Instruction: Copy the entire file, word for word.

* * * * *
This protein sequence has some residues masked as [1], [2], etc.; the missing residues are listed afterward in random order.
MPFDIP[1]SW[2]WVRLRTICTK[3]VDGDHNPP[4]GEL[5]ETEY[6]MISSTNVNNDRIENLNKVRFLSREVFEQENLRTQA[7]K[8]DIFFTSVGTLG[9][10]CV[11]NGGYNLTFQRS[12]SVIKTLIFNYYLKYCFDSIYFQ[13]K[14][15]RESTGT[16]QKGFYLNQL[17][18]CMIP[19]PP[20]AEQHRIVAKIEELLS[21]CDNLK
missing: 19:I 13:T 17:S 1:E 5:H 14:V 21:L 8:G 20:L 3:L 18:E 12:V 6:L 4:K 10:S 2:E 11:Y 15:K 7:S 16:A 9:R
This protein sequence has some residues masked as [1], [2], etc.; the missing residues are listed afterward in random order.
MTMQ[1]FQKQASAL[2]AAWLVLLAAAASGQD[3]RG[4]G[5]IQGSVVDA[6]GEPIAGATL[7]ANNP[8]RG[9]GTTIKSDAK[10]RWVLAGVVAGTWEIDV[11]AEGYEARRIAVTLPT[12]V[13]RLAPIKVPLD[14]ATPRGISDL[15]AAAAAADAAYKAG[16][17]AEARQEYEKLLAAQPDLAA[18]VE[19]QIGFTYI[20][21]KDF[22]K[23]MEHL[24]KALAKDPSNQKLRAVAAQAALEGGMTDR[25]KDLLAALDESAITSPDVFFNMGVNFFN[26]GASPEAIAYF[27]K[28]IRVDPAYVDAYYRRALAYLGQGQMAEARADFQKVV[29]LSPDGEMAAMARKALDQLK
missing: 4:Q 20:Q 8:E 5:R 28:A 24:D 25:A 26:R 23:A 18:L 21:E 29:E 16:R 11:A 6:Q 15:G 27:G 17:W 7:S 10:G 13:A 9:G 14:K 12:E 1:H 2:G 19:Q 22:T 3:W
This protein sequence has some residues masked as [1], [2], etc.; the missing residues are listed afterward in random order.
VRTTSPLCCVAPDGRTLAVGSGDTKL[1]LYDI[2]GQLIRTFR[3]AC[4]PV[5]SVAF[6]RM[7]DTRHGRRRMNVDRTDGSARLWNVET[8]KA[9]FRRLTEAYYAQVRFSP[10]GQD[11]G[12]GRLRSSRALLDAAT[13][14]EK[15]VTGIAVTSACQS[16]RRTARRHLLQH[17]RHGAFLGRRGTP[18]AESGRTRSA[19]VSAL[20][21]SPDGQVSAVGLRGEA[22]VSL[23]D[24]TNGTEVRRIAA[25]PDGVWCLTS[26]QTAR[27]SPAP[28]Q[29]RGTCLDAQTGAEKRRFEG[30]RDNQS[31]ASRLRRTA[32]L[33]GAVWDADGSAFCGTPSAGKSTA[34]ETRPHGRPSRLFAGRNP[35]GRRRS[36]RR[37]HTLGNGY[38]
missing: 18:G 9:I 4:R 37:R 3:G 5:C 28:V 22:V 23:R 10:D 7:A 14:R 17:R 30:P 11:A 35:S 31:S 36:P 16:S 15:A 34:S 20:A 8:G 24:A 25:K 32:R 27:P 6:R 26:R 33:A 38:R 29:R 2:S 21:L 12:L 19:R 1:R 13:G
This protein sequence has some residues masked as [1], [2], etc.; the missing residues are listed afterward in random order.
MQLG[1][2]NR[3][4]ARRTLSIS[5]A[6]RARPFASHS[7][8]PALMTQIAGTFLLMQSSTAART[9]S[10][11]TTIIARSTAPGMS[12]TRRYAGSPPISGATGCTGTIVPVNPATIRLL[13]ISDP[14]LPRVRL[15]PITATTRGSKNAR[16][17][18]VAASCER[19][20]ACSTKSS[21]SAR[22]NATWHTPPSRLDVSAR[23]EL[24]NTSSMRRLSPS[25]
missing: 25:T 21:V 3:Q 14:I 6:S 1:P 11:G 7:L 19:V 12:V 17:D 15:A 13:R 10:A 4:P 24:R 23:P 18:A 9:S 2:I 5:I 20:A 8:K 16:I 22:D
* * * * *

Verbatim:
This protein sequence has some residues masked as [1], [2], etc.; the missing residues are listed afterward in random order.
MPFDIP[1]SW[2]WVRLRTICTK[3]VDGDHNPP[4]GEL[5]ETEY[6]MISSTNVNNDRIENLNKVRFLSREVFEQENLRTQA[7]K[8]DIFFTSVGTLG[9][10]CV[11]NGGYNLTFQRS[12]SVIKTLIFNYYLKYCFDSIYFQ[13]K[14][15]RESTGT[16]QKGFYLNQL[17][18]CMIP[19]PP[20]AEQHRIVAKIEELLS[21]CDNLK
missing: 19:I 13:T 17:S 1:E 5:H 14:V 21:L 8:G 20:L 3:L 18:E 12:V 6:L 4:K 10:S 2:E 11:Y 15:K 7:S 16:A 9:R
This protein sequence has some residues masked as [1], [2], etc.; the missing residues are listed afterward in random order.
MTMQ[1]FQKQASAL[2]AAWLVLLAAAASGQD[3]RG[4]G[5]IQGSVVDA[6]GEPIAGATL[7]ANNP[8]RG[9]GTTIKSDAK[10]RWVLAGVVAGTWEIDV[11]AEGYEARRIAVTLPT[12]V[13]RLAPIKVPLD[14]ATPRGISDL[15]AAAAAADAAYKAG[16][17]AEARQEYEKLLAAQPDLAA[18]VE[19]QIGFTYI[20][21]KDF[22]K[23]MEHL[24]KALAKDPSNQKLRAVAAQAALEGGMTDR[25]KDLLAALDESAITSPDVFFNMGVNFFN[26]GASPEAIAYF[27]K[28]IRVDPAYVDAYYRRALAYLGQGQMAEARADFQKVV[29]LSPDGEMAAMARKALDQLK
missing: 4:Q 20:Q 8:E 5:R 28:A 24:D 25:A 26:R 23:A 18:L 21:E 29:E 16:R 11:A 6:Q 15:G 27:G 17:W 7:S 10:G 13:A 9:G 14:K 12:E 1:H 2:G 19:Q 22:T 3:W
This protein sequence has some residues masked as [1], [2], etc.; the missing residues are listed afterward in random order.
VRTTSPLCCVAPDGRTLAVGSGDTKL[1]LYDI[2]GQLIRTFR[3]AC[4]PV[5]SVAF[6]RM[7]DTRHGRRRMNVDRTDGSARLWNVET[8]KA[9]FRRLTEAYYAQVRFSP[10]GQD[11]G[12]GRLRSSRALLDAAT[13][14]EK[15]VTGIAVTSACQS[16]RRTARRHLLQH[17]RHGAFLGRRGTP[18]AESGRTRSA[19]VSAL[20][21]SPDGQVSAVGLRGEA[22]VSL[23]D[24]TNGTEVRRIAA[25]PDGVWCLTS[26]QTAR[27]SPAP[28]Q[29]RGTCLDAQTGAEKRRFEG[30]RDNQS[31]ASRLRRTA[32]L[33]GAVWDADGSAFCGTPSAGKSTA[34]ETRPHGRPSRLFAGRNP[35]GRRRS[36]RR[37]HTLGNGY[38]
missing: 18:G 9:I 4:R 37:R 3:G 5:C 28:V 22:V 23:R 10:D 7:A 14:R 17:R 30:P 11:A 35:S 31:S 36:P 16:S 15:A 34:S 20:A 8:G 24:A 25:K 32:R 27:P 6:R 26:R 33:A 38:R 29:R 2:S 21:L 12:L 19:R 1:R 13:G
This protein sequence has some residues masked as [1], [2], etc.; the missing residues are listed afterward in random order.
MQLG[1][2]NR[3][4]ARRTLSIS[5]A[6]RARPFASHS[7][8]PALMTQIAGTFLLMQSSTAART[9]S[10][11]TTIIARSTAPGMS[12]TRRYAGSPPISGATGCTGTIVPVNPATIRLL[13]ISDP[14]LPRVRL[15]PITATTRGSKNAR[16][17][18]VAASCER[19][20]ACSTKSS[21]SAR[22]NATWHTPPSRLDVSAR[23]EL[24]NTSSMRRLSPS[25]
missing: 25:T 21:V 3:Q 14:I 6:S 1:P 11:G 7:L 19:V 12:V 17:D 15:A 13:R 10:A 4:P 24:R 23:P 18:A 9:S 2:I 5:I 20:A 8:K 16:I 22:D